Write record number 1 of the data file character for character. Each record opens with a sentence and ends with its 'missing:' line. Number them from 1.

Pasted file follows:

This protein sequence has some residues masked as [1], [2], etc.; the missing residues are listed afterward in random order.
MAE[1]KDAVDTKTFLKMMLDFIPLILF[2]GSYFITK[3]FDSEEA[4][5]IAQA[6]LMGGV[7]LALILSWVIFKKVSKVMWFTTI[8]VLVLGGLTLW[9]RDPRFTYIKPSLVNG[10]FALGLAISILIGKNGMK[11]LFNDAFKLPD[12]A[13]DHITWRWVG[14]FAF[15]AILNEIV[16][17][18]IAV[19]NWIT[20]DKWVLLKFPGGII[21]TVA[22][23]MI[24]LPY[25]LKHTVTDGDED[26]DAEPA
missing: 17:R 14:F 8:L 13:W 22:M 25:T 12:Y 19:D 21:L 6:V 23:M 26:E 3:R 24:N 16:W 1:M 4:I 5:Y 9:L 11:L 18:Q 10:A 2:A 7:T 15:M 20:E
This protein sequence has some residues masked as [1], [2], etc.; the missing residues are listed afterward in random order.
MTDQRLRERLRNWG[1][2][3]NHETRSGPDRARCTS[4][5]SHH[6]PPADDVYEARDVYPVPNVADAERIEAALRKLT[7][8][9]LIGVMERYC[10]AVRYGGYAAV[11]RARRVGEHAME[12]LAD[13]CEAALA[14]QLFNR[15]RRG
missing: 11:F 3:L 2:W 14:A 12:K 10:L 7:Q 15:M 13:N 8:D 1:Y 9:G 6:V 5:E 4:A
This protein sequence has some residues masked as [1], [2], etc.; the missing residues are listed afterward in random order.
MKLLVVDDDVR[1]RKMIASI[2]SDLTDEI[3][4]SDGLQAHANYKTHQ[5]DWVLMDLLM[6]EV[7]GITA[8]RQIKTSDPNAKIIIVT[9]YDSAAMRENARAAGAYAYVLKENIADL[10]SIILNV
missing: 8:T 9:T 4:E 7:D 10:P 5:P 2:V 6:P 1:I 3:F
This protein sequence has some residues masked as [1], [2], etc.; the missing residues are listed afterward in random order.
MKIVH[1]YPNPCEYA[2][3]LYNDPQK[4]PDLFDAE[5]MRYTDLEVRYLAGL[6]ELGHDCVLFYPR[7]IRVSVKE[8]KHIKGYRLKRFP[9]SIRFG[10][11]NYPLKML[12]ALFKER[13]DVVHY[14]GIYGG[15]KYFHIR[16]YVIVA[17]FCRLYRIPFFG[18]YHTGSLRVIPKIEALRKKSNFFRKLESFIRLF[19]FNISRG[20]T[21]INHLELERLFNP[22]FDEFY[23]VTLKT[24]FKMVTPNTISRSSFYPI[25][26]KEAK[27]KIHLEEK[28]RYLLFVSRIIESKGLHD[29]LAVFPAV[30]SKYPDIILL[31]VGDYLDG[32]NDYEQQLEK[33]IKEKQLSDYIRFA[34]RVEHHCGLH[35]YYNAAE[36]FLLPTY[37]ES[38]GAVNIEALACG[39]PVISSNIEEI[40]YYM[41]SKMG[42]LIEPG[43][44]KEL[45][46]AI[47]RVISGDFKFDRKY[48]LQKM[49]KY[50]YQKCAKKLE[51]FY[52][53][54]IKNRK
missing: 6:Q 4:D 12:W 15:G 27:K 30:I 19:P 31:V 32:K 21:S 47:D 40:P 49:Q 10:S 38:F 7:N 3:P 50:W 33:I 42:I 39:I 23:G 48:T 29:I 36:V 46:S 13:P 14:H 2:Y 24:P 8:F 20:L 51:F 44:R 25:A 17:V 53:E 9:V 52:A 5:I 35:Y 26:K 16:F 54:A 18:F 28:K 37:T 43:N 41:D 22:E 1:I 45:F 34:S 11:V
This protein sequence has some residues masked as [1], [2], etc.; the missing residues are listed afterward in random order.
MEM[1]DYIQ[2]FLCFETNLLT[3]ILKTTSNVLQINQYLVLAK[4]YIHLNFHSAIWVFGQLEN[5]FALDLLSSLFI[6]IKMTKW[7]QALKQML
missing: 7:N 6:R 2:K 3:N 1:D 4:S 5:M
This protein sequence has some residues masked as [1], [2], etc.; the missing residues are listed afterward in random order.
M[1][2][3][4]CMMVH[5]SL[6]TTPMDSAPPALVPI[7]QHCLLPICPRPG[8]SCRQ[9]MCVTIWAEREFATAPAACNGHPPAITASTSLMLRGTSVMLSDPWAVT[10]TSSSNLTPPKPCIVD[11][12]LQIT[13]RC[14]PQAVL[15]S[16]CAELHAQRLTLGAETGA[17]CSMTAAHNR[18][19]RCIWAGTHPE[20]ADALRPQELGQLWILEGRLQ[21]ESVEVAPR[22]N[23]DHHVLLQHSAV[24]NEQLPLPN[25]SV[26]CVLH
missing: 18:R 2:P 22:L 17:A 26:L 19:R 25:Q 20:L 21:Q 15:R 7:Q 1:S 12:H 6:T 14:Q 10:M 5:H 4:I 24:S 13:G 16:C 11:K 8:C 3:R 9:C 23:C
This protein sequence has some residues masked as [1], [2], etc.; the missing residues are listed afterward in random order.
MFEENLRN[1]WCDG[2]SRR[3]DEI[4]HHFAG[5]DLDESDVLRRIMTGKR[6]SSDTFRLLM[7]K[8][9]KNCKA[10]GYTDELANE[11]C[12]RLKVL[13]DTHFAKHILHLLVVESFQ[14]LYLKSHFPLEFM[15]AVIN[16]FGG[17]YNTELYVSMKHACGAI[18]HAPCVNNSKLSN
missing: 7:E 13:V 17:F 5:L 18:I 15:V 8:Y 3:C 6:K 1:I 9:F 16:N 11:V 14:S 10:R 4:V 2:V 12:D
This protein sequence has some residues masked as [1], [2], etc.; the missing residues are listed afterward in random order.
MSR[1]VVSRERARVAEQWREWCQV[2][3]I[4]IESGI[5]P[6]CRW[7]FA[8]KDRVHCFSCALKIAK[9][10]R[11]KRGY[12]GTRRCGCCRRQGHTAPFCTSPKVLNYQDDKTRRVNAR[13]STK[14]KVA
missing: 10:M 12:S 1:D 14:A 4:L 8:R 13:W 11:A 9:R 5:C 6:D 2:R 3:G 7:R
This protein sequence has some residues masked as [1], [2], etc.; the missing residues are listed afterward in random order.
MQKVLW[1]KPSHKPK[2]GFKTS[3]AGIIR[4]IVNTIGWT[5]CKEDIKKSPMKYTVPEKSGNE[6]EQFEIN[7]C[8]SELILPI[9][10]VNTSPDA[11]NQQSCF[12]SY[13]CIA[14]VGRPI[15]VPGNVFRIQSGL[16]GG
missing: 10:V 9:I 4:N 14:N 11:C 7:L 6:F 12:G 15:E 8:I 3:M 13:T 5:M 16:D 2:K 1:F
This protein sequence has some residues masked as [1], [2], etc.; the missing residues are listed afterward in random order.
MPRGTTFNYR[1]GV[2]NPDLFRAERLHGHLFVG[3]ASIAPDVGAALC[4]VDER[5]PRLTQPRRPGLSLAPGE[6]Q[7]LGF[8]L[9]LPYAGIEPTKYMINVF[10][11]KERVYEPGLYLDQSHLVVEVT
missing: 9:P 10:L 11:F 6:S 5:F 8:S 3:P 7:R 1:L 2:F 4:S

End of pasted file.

This protein sequence has some residues masked as [1], [2], etc.; the missing residues are listed afterward in random order.
MAE[1]KDAVDTKTFLKMMLDFIPLILF[2]GSYFITK[3]FDSEEA[4][5]IAQA[6]LMGGV[7]LALILSWVIFKKVSKVMWFTTI[8]VLVLGGLTLW[9]RDPRFTYIKPSLVNG[10]FALGLAISILIGKNGMK[11]LFNDAFKLPD[12]A[13]DHITWRWVG[14]FAF[15]AILNEIV[16][17][18]IAV[19]NWIT[20]DKWVLLKFPGGII[21]TVA[22][23]MI[24]LPY[25]LKHTVTDGDED[26]DAEPA
missing: 17:R 14:F 8:L 13:W 22:M 25:T 12:Y 19:D 21:L 6:V 23:M 26:E 3:R 24:N 16:W 1:M 4:I 5:Y 9:L 11:L 18:Q 10:A 2:A 7:T 15:M 20:E